Imagine a boat is headed out of harbor and it’s filled with a ton of great people who have a ton of confidence about where the ship is headed. Everyone knows the ship is going somewhere great… but no one actually knows where that is. So, people start taking on different assumptions and eventually no one on the ship seems to agree on the ship’s eventual port.
Organizations often get into a variety of these same situations when they don’t have a clearly defined strategy or the strategy isn’t communicated to employees well. To help save another team from this tragedy, we’re introducing you to strategic thinking and providing a few tips for sharpening up this skill for great leadership!
- What is strategic thinking?
- Strategic thinking skills
- 10 tips for improving your strategic thinking skills
- How to apply strategic thinking skills to real-world situations
What is strategic thinking?
Strategic thinking is less about the things that you want to get done and more about the direction in which you’re heading. View strategic thinking as the overarching plan, including the “why” for the plan being in place, and the general end goal that you’d like to achieve.
In strategic thinking, there are no details yet on how you’re exactly going to get there. Tactical thinking, which complements strategic thinking, is all about the “how” and specific steps that you’ll take to achieve the strategy.
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Strategic thinking skills
Before you can identify a strategy for a solution, you’ll need to be great at problem identification. When you have a really solid idea of what caused the issue, you’ll be much better at implementing a strategy that mitigates the root cause. You can do this solo or as part of a team problem-solving exercise.
Strategic thinking is a skill that’s more often required of leaders, rather than individual contributors. This is so the team has a set direction to aim projects toward. Other leadership skills include empathy, transparency, strong communication, planning, and time management.
Being able to communicate effectively is necessary to ensure that your vision is properly articulated to your team. If the rest of your colleagues can’t see the same vision you’re seeing, they’re going to struggle to align with it.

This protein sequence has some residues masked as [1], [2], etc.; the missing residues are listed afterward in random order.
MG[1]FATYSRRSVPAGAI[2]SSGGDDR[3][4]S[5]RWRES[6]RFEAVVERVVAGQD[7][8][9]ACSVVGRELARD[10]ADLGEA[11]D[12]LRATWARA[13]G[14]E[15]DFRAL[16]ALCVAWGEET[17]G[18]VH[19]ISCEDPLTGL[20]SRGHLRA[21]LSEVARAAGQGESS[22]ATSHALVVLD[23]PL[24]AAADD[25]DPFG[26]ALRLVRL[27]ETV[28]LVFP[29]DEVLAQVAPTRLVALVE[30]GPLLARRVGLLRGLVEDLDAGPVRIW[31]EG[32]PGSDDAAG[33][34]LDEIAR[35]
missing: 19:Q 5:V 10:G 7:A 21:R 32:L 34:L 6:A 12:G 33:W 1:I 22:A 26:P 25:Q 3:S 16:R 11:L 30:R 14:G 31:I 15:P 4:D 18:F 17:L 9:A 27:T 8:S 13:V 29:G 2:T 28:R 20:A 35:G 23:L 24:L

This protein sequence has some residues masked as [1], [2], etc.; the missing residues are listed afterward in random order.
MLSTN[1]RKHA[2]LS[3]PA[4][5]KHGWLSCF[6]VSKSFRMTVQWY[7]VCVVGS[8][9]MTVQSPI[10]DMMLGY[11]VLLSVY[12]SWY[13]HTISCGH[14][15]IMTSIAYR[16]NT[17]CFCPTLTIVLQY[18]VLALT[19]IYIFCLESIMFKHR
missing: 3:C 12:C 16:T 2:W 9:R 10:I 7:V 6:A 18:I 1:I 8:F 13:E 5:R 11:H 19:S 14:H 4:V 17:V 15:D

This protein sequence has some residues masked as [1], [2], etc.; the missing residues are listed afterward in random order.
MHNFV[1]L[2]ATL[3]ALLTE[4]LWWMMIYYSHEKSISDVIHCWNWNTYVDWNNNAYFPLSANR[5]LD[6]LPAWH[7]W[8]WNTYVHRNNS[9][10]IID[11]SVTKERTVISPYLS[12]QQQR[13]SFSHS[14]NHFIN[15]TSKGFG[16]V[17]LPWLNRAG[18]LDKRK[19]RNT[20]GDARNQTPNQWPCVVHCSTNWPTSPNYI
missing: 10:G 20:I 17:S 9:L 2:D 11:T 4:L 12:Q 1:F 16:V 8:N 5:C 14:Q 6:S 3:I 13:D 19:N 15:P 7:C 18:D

As you implement your strategy through the development of tactical plans, you’ll want to continuously monitor and optimize your plan based on the results. Mid-way through implementation, you might even have to change your strategy! This is totally normal, and a great sign that you’re paying attention to what’s really working.
10 tips for improving your strategic thinking skills
- Learn how to stay relevant with industry trends
- Ask for constructive feedback
- Contribute your ideas
- Always look for ways to improve
- Have a growth mindset
- Take strategic risks
- Be proactive in planning for the future
- Take more initiative
- Be purpose driven
- Take advantage of opposing views
1Learn how to stay relevant with industry trends
Strategies change on the fly as the world you’re working in changes, too. Staying up to date with industry trends allows you to see where your customers are, what new opportunities can help you develop a competitive advantage, and even how you can optimize your team for better productivity. Some ways to get industry insights include signing up for a newsletter from an industry leader, checking the news, or reading the LinkedIn profiles of connections you have in the industry.
2Ask for constructive feedback
Constructive feedback is what helps people continuously improve within their roles. It’s important to note that constructive feedback can suggest areas for improvement and include a discussion about things that didn’t go so well. But, at all times, this feedback should be delivered with kindness and empathy.
If you’re unsure how to integrate constructive feedback into your workflow, consider making a point for it at the start of your meeting. Fellow, a meeting management tool for busy teams, even has a specific feature to remind you to ask for feedback frequently!
3Contribute your ideas
You were hired for a reason! Even if strategic thinking is new to you, you likely have some insightful thoughts stored away in your head that can help a manager optimize their strategic direction. You can also take this opportunity to work with your manager on building strategic thinking skills off of your new idea. Add it as a point to your meeting agenda to see how they can help!
Nina Bowman at Harvard Business Review had a great thought on this, saying,
“Your leaders want to know what you think, and they view your worthiness for promotion through the lens of how ready you are to make bigger decisions.”
4Always look for ways to improve